Friday, July 3, 2009

Foul Play

Foul Play.

For Cuba!

Joke. (Fair Play for Cuba was the right-wing front group Oswald was a member of.)

Friday and it's movie night. Foul Play.

This seventies adventure comedy stars Goldie Hawn and Chevy Chase. Chase is making his leading man debut and, watching it, I think he would have been much better on NBC's Chuck as Chuck's father. (But I enjoyed his performance as the villain.)

Foul Play is the story of Gloria Mundy (Goldie Hawn) who is a librarian and has been burned in many relationships. She's ready to take a chance -- as the Barry Manilow song sings near the beginning -- but she's wary. So when she sees Chevy at a party, she's initially attracted but then he stumbles and fumbles and she has no interest. Later, throwing caution to the wind, she picks up a guy named Scotty who's stranded on the road. She gives him a ride into the city. He makes plans to see her mainly to get rid of some film and retreive it later (he needs to get rid of it because he's being followed by killers).

Goldie ends up in the middle of a plot to kill the Pope.

And if you think it's time for heavy drama, you haven't seen the film.

It's very funny.

Dudley Moore has a great supporting part in it and Goldie's also got a very funny friend in the movie.

But it's really about Goldie and I don't think people get that. Maybe they do?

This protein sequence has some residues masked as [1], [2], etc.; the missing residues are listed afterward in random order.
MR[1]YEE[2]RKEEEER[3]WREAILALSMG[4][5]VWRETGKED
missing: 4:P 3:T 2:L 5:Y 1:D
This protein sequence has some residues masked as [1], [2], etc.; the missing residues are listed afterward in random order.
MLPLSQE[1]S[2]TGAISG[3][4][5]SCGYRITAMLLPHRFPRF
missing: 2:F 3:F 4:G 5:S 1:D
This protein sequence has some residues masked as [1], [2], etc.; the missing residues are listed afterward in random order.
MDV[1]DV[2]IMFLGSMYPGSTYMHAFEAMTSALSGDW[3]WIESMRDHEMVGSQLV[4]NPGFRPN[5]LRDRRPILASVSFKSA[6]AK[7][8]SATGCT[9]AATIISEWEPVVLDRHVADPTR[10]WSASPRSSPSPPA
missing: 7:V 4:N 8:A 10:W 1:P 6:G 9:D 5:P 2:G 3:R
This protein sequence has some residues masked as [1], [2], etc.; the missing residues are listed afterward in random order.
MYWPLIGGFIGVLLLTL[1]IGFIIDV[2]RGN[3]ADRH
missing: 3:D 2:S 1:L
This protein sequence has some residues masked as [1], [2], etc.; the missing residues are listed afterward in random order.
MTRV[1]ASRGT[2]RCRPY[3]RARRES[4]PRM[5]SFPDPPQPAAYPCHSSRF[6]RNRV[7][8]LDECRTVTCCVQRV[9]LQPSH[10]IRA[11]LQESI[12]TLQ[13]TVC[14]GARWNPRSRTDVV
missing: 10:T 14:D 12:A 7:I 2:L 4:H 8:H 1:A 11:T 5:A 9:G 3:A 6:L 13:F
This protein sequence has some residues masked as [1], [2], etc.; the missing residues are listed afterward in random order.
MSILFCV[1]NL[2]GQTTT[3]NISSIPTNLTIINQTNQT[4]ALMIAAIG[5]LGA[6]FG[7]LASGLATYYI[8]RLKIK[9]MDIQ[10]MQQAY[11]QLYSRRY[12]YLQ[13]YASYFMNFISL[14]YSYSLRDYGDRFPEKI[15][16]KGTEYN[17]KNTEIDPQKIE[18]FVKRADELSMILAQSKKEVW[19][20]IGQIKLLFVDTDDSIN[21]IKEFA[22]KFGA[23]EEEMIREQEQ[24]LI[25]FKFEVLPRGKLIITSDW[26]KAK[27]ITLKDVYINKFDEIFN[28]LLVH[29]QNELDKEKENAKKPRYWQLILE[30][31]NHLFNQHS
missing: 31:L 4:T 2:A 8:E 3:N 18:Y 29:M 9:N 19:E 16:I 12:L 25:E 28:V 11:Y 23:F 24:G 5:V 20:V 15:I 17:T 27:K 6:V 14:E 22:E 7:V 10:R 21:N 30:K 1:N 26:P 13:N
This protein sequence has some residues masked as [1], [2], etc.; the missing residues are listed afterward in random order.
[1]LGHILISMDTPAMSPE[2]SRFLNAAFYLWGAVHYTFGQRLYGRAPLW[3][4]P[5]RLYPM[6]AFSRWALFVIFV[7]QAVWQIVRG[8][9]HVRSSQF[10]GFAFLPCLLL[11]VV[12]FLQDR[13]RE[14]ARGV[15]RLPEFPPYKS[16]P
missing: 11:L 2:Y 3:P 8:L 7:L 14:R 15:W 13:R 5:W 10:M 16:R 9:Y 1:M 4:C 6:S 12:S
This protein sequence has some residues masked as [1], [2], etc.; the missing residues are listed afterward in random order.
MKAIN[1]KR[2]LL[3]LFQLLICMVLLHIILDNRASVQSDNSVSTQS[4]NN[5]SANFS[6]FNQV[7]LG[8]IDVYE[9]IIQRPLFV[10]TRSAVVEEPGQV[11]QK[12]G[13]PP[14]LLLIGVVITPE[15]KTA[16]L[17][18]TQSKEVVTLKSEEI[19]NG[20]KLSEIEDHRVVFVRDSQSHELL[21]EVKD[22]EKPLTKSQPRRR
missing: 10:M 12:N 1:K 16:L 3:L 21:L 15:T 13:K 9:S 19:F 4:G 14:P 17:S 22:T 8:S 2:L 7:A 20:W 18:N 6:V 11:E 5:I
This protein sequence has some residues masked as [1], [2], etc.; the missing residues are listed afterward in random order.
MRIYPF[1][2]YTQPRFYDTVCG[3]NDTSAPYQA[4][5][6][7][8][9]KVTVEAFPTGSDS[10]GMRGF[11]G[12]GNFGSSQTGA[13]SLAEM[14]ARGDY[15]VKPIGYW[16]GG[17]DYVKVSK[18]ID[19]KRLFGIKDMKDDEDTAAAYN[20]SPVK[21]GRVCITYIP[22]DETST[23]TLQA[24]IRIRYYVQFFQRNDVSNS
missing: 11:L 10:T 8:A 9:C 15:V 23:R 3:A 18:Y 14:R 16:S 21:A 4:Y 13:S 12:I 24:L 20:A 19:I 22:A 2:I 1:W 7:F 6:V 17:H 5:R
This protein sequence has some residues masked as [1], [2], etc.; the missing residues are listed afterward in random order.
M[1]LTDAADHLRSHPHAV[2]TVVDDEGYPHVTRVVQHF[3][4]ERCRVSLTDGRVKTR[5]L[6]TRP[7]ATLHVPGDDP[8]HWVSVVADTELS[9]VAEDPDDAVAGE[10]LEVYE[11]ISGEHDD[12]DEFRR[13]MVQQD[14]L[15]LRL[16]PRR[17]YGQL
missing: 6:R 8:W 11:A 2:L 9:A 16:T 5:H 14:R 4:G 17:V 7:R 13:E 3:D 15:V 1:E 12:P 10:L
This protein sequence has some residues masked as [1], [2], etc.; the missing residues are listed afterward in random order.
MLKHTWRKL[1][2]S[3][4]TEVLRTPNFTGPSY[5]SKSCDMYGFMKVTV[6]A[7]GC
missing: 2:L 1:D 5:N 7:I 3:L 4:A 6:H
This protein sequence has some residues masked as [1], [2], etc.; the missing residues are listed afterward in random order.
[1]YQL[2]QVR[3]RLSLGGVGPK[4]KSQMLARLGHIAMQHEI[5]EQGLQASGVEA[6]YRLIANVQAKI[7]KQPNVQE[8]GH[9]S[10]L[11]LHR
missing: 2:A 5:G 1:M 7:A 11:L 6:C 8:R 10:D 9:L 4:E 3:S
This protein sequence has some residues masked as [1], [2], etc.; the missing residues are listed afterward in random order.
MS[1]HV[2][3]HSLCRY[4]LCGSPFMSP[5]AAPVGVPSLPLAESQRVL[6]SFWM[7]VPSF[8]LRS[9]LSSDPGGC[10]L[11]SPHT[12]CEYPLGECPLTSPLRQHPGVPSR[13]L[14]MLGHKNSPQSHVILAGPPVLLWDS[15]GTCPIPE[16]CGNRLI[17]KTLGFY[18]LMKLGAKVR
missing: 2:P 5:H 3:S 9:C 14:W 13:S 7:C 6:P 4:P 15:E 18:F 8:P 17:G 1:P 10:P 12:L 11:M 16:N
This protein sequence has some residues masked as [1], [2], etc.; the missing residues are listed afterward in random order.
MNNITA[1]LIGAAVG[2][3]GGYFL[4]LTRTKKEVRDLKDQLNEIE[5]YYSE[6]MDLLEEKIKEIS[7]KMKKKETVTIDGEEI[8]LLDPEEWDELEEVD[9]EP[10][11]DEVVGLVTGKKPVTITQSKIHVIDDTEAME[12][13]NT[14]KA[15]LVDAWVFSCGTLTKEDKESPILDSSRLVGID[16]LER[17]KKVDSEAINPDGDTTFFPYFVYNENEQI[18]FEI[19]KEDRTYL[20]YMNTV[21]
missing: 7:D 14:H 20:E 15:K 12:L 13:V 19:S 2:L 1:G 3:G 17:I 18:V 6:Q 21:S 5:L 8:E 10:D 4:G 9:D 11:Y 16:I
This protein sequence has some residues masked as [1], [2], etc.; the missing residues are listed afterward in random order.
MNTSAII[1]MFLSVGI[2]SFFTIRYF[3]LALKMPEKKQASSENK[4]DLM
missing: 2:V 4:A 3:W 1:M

It was a huge hit when it was at the movies and it remains a very popular film.

But it didn't result in a ton of films where other women were at the center of the action.

And for Goldie, she'd have to move into production just to have some say in her films (like Private Benjamin, Swing Shift, Protocol and Wildcats).

Foul Play is a funny movie and that's really why the first two-thirds are the best. The last third is a car chase and a rush to save the pope and it will keep you watching but you'll probably miss some of those other moments, the funny ones and the scary ones that came before it.

And as good as Goldie is in the film, there are so many great moments in the first two-thirds with characters you see only briefly. Like the salesman or the two women playing Scrabble.

It's really one of the strongest films of its decade and it holds up. Going out with C.I.'s "Iraq snapshot:"

Friday, July 3, 2009. Chaos and violence continue, Joe Biden is in Iraq, so are land mines and the UN is drawing attention to the crisis, al-Sadr followers protest Biden, and more.

"Biden has come here to divide Iraq according to his plan." Vice President Joe Biden arrived in Iraq